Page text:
In the race to bring the easiest to use tools for Big Data, I think Apache Phoenix is very close. It is the SQL we know used since the 1970s. The Apache Phoenix team seems to be committed and willing to introduce all of the missing parts of SQL, including transaction processing with different isolation levels.  Making Phoenix a fully operational Relational Database layer on HBase. Have a look in their roadmap. The amount of current and suggested future SQL compatibility is remarkable, and this makes me take them really seriously.
  • Transactions
  • Cost-based Query Optimization! (Wow)
  • Joins
  • OLAP
  • Subqueries
  • Striving for full SQL-92 compliance
In addition to all this, it is also possible to turn an existing HBase table to an Apache Phoenix table using CREATE TABLE or even CREATE VIEW, the DDL statements that we know. How handy is that? Suddenly you can SQL enable your existing HBase database!
How to install and use Phoenix

The SQL skin can be installed to an existing Hadoop HBase installation very quickly. All you need to do is to download and extract the tarball. You can setup a standalone Hadoop environment, look at my previous blog post for that, and then install HBase and install Apache Phoenix
Once the Apache  Phoenix software is installed, then you can start it and query it with SQL like this.

From within the bin/ directory of Phoenix install directory run

$ ./  localhost

That will bring you to the phoenix prompt

0: jdbc:phoenix:localhost> select * from mytable;

Categories: DBA Blogs

Multitenant vs. schema based consolidation

Yann Neuhaus - Tue, 2015-06-30 11:12

If you want install multiple instances of a software, for example you host the ERP for several companies or subsidiaries, you have 3 solutions:

  • have one database and multiple schema
  • have multiple databases
  • have one database and multiple pluggable databases

Of course, this is exactly the reason for pluggable databases: multitenant. You have good isolation but still share resources. A lot of reasons have been given why multiple schema - or schema based consolidation - is not a good solution. I don't agree with most of them. But there is one very good reason that I'll show later and it's about cursor sharing.

schema based consolidation

Let's take the Oracle white paper presenting multitenancy.

Name collision might prevent schema-based consolidation

Yes some applications have a fixed schema name. If your ERP must be installed in SYSERP schema, then you cannot install several ones in the same database.

However, you should challenge your application provider for that before changing all your infrastructure and buying expensive options. Maybe I'm too optimistic here, but I  think it's something from the past. I remember a telco billing software I've installed 15 years ago. The schema was 'PB'. It had nothing to do with the software name or the vendor name. But when I asked if I can change, answer was No. That schema name was hard-coded everywhere. It got it when the main developer came to visit us... his name was Pierre B.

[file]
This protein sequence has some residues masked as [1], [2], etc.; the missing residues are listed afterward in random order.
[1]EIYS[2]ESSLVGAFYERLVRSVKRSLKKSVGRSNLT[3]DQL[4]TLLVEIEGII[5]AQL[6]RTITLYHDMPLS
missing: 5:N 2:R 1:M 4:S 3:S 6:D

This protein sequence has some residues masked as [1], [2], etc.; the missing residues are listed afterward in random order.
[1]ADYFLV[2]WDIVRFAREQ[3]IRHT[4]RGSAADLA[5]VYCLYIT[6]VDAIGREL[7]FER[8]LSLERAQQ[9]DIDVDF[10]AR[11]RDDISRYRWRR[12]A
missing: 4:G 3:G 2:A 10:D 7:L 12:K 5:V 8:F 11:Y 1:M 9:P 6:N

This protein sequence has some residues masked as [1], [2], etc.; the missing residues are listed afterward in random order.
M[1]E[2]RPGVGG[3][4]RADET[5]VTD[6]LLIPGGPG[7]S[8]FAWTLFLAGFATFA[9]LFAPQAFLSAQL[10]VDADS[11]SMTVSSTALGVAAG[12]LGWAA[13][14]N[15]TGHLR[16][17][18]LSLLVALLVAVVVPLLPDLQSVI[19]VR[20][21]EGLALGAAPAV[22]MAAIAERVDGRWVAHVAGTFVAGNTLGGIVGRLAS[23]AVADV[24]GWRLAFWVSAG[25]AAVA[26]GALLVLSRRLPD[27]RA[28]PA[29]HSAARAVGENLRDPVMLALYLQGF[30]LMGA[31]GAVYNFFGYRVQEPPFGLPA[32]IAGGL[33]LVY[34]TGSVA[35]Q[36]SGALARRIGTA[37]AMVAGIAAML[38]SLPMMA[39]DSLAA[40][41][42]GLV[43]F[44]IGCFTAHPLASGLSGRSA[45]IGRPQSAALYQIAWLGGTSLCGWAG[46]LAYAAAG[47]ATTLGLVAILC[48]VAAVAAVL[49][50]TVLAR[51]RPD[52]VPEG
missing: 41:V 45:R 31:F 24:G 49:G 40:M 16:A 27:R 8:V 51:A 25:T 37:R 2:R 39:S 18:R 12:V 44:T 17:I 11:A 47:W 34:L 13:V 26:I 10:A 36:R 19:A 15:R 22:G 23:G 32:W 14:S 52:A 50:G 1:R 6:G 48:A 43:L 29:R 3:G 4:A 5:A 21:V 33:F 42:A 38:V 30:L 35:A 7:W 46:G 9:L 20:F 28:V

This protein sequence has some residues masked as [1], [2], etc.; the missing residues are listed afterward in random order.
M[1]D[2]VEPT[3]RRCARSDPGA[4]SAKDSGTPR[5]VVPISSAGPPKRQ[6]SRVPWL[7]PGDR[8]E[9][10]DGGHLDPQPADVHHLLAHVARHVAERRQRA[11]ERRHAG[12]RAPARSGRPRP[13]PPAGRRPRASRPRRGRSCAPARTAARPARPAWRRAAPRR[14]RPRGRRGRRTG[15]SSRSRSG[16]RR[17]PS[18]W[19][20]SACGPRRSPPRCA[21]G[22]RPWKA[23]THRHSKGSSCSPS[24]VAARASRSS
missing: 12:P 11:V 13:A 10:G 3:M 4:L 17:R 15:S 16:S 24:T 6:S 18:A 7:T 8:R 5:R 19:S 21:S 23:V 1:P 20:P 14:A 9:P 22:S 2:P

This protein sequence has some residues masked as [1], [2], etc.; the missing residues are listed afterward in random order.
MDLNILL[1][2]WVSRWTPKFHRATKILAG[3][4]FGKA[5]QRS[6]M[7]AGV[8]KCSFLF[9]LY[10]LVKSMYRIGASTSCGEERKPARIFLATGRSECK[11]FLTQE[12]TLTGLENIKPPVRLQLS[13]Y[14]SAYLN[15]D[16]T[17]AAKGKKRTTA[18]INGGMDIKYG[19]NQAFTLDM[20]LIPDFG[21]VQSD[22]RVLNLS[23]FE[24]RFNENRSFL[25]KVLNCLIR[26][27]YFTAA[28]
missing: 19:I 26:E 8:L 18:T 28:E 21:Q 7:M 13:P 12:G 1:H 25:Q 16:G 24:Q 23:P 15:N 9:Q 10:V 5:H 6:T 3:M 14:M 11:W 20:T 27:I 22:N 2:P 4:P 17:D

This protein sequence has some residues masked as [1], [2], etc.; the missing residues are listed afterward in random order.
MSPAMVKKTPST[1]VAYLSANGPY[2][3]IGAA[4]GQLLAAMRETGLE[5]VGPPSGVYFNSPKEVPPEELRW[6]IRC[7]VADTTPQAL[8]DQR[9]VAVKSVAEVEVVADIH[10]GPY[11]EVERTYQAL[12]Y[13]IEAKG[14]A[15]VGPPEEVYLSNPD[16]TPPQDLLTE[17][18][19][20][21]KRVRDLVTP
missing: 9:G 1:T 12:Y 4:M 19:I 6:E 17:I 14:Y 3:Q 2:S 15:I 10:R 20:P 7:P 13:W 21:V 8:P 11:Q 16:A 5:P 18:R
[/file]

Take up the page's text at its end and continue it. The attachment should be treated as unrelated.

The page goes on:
About public synonyms, and public database links... please just avoid them.

Schema-based consolidation brings weak security

Same idea. If your application requires a 'SELECT ANY PRIVILEGE' then don't do it. In 12c you have privilege analysis that can help to identify the minimal rights you need to grant.


Per application backend point-in-time recovery is prohibitively difficult

I don't see the point. Currently multitenant do not give us more options because pluggable database point in time recovery, nor flashback pluggable database, is currently possible in-place. But I know it's planned for the future. You can already read about it at

Of course, when using schema-based consolidation you should used different tablespaces and you have TSPITR.


Resource management between application backends is difficult

Well you don't need pluggable database to use services. Multitenant is just an easy way to force the application to use specific services.


Patching the Oracle version for a single application backend is not possible

Yes, plugging a PDB into a different version CDB can be faster for those applications that have lot of objects. But it is not as easy as the doc says. The PDB dictionary must be patched. It's still a good think when the system metadata is a lot smaller than the application metadata


Cloning a single application backend is difficult

Cloning a PDB is easy. Right. 

Finally, multitenant is nice because of pluggable databases. Do you know that all occurrence of 'multitenant' in 12c code or documentation was 'pluggable database' one month before the release?

But wait a minute, I'm not talking about test environments here. I'm talking about consolidating the similar production databases. And all the plug/unplug has the same problem as transportable tablespaces: source must be made read-only.